The research was conducted as a market research survey in accordance with the amended Declaration of Helsinki, adhering to the ICC/ESOMAR International code on observational research, and performed in full accordance with the rules of the US Health Insurance Portability and Accountability Act 1996. IRB approval was not necessary nor sought.

Study Participants

Physician eligibility criteria included completion of medical training in the last 5–35 years, treatment of patients with asthma, and responsible for the care of at least three patients with asthma per month. Inclusion criteria for patients were 12 years or older with a physician-confirmed diagnosis of mild asthma, categorized as GINA Step 1 (intermittent based on as-needed reliever medication) or GINA Step 2 (mild persistent asthma requiring treatment with a low-dose ICS, LTRA, or theophylline) [2]. Patients who declined to respond to the survey for whom a physician-completed form was obtained were not excluded from analyses.

Variables and Assessments

The survey obtained physician- and patient-reported demographic and clinical characteristics including age, smoking history, employment status, education, body mass index (BMI), comorbidities, and results of the most recent FEV1% predicted. GINA Step was determined by patient’s prescribed treatment regimen at the time of survey completion based on the medical record.

Physicians reported the frequency and timing of asthma symptoms during the past 4-week interval. This information was obtained during their examination and interaction with patients and based on patient report of symptoms. Exacerbations were defined as physician-confirmed worsening of symptoms beyond normal day-to-day variation, and treatment(s) prescribed for exacerbations including hospitalizations, emergency department (ED) visits, and use of rescue inhalers. Physicians reported the number of asthma exacerbations during the 12 months preceding the survey, which was intended to reduce the likelihood of variations in exacerbation rates that could be attributed to different allergy seasons in each country.

Physician- and patient-reported perceptions of asthma control were recorded on a five-point scale ranging from not at all controlled to completely controlled. The validated Asthma Control Test (ACT) [15] was also used to assess patient-reported control of their disease. ACT scores less than 20 indicated not well-controlled or poorly-controlled asthma. Patient-reported adherence to their asthma treatment was assessed with the Morisky Medication Adherence scale (MMAS-8) [16], which was modified in accordance with information provided by Dr. Morisky to adapt the scale for other chronic diseases. The MMAS-8 has been validated for use in several different countries and in patients with various chronic health conditions [17] including hypertension [18, 19], diabetes [20, 21], and osteoporosis [22]. The 8-item questionnaire assesses general adherence to medications that are taken daily and provided a measure of adherence among GINA Step 2 patients to their prescribed controller therapy [16]. The MMAS-8 and ACT were not completed by patients in Japan or China because validated translations were not available.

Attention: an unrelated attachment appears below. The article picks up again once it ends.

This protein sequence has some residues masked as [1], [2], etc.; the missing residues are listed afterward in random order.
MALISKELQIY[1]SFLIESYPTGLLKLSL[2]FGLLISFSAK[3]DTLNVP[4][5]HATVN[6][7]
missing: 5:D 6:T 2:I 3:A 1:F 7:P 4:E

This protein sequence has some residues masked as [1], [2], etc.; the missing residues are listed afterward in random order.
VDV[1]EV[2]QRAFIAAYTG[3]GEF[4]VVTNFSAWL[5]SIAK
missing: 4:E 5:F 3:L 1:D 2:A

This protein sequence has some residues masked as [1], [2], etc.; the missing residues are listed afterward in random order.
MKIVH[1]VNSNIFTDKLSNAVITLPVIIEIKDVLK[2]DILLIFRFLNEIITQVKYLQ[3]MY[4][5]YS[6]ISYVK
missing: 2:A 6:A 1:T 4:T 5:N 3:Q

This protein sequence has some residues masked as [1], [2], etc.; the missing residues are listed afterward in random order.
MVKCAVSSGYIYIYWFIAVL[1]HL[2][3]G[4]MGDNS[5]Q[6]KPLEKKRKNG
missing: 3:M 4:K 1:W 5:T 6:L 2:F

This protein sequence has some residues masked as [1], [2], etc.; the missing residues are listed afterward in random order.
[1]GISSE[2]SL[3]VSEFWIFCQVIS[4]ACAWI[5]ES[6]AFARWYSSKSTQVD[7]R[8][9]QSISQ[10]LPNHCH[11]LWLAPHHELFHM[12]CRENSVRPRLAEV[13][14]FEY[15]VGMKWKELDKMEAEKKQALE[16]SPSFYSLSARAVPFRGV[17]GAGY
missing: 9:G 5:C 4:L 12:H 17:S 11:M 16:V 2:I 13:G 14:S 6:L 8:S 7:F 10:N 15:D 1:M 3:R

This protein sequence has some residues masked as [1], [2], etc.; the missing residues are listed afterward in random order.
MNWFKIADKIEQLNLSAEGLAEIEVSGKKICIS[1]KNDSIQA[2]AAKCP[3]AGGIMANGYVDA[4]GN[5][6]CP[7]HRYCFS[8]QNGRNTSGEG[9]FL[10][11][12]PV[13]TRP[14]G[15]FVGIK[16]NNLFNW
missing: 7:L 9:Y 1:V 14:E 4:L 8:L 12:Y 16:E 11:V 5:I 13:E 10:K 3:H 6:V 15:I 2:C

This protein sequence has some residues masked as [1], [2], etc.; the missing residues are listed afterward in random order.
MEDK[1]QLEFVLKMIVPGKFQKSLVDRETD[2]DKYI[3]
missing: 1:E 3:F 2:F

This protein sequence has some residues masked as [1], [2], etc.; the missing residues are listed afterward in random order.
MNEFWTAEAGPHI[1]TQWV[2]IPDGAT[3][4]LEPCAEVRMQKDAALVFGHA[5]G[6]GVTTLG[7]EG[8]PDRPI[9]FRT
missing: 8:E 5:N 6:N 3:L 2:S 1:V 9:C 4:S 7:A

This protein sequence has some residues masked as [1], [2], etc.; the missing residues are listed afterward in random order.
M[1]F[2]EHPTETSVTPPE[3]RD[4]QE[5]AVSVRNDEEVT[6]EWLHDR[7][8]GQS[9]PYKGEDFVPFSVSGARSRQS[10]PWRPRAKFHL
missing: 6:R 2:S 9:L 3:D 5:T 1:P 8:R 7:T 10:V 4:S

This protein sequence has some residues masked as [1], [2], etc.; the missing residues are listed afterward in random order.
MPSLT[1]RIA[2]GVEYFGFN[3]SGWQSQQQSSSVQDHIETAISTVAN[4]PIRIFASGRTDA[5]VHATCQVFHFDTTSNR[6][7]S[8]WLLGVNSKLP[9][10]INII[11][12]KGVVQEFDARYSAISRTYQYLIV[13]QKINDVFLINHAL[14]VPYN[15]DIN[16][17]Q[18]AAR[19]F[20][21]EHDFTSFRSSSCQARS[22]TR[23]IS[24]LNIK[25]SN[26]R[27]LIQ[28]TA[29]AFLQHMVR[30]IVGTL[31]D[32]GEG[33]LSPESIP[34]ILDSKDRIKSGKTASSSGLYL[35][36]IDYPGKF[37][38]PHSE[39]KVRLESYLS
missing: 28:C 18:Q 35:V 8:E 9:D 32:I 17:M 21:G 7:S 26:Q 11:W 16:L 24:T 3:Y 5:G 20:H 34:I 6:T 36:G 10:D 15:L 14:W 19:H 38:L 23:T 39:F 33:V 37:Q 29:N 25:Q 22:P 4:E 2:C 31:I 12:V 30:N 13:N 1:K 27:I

Patients also reported frequency of rescue inhaler use and exacerbations in the last 4 weeks, the number of visits related to their asthma or asthma symptoms to any physician in the preceding 12 months, and the number of lost days at work. The Work Productivity and Activity Impairment (WPAI) Specific Health Problem questionnaire was completed by patients, which yields four types of scores for absenteeism, presenteeism, total work productivity loss, and total activity impairment in the last 7 days. Higher scores indicated greater impairment and less productivity [23].

Statistical Methods

Descriptive statistics were reported for all variables. The maximum sample available for each variable was used. There was no replacement of subjects if they did not respond to the survey. Results were stratified by GINA Steps 1 and 2. All analyses were performed with Stata 13.1 [24].


Eligible physicians completed 5811 physician-reported surveys. The eligible study sample included 1115 patients for whom a physician-reported form was completed. Of these, 595 patients declined to participate in the survey and 520 patients completed surveys (Fig. 1). A comparison of demographic and clinical characteristics for patients who completed the survey and those who declined to participate in this research revealed few differences with respect to sex, race, ethnicity, BMI, smoking status, comorbid health conditions, the occurrence of exacerbations, and medication adherence. Survey respondents were slightly younger with a mean age of 36.8 years compared to 40.4 years for nonrespondents. A higher proportion of nonrespondents (39.2%) were prescribed ICS compared to 29.6% of survey participants.

Fig. 1
figure 1

Schematic of survey respondents

GINA Step 1 patients comprised 47% of the total sample. The highest percentage of patients on rescue-only medications and classified as GINA Step 1 was 64.3% in Germany, whereas the highest percentage of GINA Step 2 patients resided in Japan at 78.9% and the UK at 76.9% (Table 1).

Table 1 Overall study population prescribed a GINA Step 1 or 2 regimen by country

Demographic and Clinical Characteristics

The mean patient age was 38.4 years. Slightly more than 50% of the overall sample was female, with approximately three-quarters categorised as White/Caucasian. A higher percentage of Step 1 patients were current smokers at 12.5% versus 8.2% of GINA Step 2 patients (Table 2).

Table 2 Demographic and clinical characteristics of participants